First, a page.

Previously, scientists had linked suicidal feelings to the kind of bodily inflammation that occurs during illness or stress, but they weren't able to explain how inflammation could translate to depression, hopelessness and a desire to kill oneself.
The new study of 100 Swedish patients finds that the higher the level of quinolinic acid in the spinal fluid, the stronger their desire to commit suicide.
"The sicker the patient, the higher the quinolinic acid," Brundin told LiveScience.
It is a neurotoxin.  But it may or may not produce depression. 

The vast majority of quinolinic acid is produced by immune cells:  microglia and macrophages. This production is increased during an immune response.
High levels of quinolinic acid are a sign of Infection or Allergy.    Those are causes of an immune reaction.
These guys are measuring effects.

This data indicates Depression is caused by an illness.

Happier Holidays

What does Christmas do to your brain?

Mine usually shuts down.   It's very dark here.
Vitamin D3 seems to be helping.   I'm taking 5000 IU daily now, and feel much better.

Wednesday, December 19, 2012

Worse than Nothing

Antibiotic No Better For Coughs, Uncomplicated Chest Infections Than No Medication
Amoxicillin, the antibiotic doctors often prescribe for persistent coughs caused by uncomplicated chest infections such as bronchitis, is no more effective at easing symptoms than no medication at all, even in older patients. This was the finding of the largest randomised placebo controlled trial of antibiotics for lower respiratory tract infections (LRTI) done to date.
...First author Paul Little, Professor of Primary Care Research at Southampton, says in a statement:
"Patients given amoxicillin don't recover much quicker or have significantly fewer symptoms."
In fact, he adds, using amoxicillin to treat patients with respiratory infections who don't have pneumonia could not only be ineffective, but might actually harm them.
"Overuse of antibiotics, which is dominated by primary care prescribing, particularly when they are ineffective, can lead to side effects such as diarrhea, rash, vomiting and the development of resistance," he explains.
Antibiotic use is also associated with alterations in the intestinal microbiota.  They kill off certain strains of bacteria and allow others to proliferate.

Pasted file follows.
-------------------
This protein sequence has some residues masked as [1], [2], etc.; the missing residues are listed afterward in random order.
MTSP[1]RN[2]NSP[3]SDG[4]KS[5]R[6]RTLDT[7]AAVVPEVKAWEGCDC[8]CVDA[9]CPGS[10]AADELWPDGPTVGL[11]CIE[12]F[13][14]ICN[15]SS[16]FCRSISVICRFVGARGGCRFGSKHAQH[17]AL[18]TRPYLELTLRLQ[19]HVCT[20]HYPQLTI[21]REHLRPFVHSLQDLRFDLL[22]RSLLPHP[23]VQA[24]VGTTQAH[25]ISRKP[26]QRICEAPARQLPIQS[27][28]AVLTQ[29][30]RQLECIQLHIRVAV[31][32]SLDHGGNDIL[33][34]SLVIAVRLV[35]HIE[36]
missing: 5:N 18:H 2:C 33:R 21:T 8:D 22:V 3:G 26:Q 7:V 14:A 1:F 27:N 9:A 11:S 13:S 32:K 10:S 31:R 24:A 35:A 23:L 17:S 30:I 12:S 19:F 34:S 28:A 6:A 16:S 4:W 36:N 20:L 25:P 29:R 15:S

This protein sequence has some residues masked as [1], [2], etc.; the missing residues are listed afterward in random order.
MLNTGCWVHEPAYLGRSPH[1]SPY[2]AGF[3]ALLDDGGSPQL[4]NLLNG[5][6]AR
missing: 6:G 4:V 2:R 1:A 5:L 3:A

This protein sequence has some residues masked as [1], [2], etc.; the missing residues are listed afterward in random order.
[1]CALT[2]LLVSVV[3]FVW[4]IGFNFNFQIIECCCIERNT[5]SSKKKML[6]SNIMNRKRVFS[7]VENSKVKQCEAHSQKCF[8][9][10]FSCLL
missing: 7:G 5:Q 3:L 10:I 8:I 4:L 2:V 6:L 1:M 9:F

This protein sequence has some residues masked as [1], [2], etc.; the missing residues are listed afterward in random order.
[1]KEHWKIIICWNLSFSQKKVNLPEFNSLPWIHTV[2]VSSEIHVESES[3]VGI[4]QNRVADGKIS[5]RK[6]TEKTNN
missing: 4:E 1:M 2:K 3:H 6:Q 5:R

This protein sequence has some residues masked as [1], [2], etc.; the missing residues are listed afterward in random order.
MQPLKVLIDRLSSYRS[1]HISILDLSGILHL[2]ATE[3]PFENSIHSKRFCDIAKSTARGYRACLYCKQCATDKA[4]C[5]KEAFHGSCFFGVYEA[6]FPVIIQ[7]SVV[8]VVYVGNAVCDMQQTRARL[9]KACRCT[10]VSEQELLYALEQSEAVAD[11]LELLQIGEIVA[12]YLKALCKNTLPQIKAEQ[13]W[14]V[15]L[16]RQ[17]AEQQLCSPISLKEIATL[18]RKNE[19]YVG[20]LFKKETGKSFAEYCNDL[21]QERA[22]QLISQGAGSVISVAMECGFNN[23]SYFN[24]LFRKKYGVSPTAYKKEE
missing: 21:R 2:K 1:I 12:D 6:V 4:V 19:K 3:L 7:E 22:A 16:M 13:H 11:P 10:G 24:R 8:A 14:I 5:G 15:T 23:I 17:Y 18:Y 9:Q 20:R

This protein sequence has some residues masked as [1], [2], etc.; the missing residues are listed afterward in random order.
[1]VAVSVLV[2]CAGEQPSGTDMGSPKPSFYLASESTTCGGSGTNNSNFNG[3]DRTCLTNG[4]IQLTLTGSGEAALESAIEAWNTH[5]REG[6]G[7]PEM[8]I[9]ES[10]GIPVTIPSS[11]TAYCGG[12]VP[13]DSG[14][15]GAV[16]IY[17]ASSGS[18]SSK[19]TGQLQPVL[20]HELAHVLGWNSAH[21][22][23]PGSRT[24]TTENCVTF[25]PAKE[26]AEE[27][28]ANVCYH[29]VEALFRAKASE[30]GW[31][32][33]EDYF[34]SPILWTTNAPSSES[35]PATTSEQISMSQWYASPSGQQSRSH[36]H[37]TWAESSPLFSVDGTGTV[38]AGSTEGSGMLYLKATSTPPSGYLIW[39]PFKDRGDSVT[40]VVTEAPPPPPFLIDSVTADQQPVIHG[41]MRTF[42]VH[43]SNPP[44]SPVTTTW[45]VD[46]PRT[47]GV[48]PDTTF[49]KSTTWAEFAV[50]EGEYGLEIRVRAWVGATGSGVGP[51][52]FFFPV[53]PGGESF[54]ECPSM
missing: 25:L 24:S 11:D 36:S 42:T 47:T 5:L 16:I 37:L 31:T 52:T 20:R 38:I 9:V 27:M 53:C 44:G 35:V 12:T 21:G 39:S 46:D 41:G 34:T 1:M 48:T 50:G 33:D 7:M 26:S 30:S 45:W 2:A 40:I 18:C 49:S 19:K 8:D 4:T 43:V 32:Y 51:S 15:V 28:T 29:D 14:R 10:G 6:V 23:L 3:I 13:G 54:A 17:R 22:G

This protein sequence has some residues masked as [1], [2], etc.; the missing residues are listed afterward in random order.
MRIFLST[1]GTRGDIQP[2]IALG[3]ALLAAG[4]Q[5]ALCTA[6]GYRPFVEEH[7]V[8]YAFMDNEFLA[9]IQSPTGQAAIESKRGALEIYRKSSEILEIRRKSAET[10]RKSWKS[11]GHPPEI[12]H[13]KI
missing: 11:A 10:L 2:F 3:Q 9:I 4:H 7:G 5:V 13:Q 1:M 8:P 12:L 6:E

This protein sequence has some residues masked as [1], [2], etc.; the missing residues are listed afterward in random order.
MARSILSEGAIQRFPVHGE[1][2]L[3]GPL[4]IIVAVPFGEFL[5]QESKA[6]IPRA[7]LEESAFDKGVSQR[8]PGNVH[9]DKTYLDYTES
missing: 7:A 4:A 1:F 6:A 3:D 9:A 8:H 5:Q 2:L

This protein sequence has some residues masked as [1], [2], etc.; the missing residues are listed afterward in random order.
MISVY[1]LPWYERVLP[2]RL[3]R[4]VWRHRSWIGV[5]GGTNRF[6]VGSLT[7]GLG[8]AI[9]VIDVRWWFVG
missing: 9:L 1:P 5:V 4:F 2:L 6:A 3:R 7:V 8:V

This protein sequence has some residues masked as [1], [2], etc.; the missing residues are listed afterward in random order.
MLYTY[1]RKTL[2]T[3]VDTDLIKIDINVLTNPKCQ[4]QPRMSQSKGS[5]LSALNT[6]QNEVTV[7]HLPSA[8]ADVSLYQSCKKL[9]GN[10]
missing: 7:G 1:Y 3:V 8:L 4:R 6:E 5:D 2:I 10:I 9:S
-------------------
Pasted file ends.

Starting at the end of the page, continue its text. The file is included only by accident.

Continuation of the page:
Where Medical and Legal Theater Meet

French psychiatrist sentenced after patient commits murder
A French psychiatrist whose patient hacked an elderly man to death was found guilty of manslaughter on Tuesday in a groundbreaking case that could affect the way patients are treated.
A court in Marseilles said Daniele Canarelli, 58, had committed a "grave error" by failing to recognise the public danger posed by Joel Gaillard, her patient of four years.
Breathtaking.  I can't remember a psych ever being held accountable for their work.  Their "professional opinions" always elude scrutiny.

Well how about that

Celiac Disease Linked to Infections Early in Life
The team from Umeå University and Uppsala University found that having three or more infections (reported by parents) increased risk of celiac disease by 50%. Gastroenteritis on its own increased the risk by 80%.
The highest risk was seen for children who had several infections before they were six months old and who also ate large amounts (compared to small/medium amounts) of gluten, soon after gluten was introduced, and if breastfeeding had stopped before the introduction of gluten to the babies’ diet.
They apparently did not track antibiotic use.   I bet that would be significant.

Tuesday, December 18, 2012

Correlation Games

For the record-  I have an incredible tolerance for pain.  Never get anesthetic for minor surgeries.  Never flinch.

Dopamine D1 and D2 receptor activation results in pain suppression.

 A strep antibody which may cause OCD binds to dopamine D1 and D2 receptors in the brain.

My father has Parkinson's and is on dopamine replacement medication-  he falls and injures himself quite often and never notices the wounds. 

Dental Care

Just an observation from the dental cleaning I had today-
The hygienist did a periodontal check.   This involves poking the gumline with a probe to determine the pocket depth.  They probe each tooth in six places.  I have 23 teeth so that's 138 holes she poked into my gums.

And I was not given any antibacterial rinse afterwards.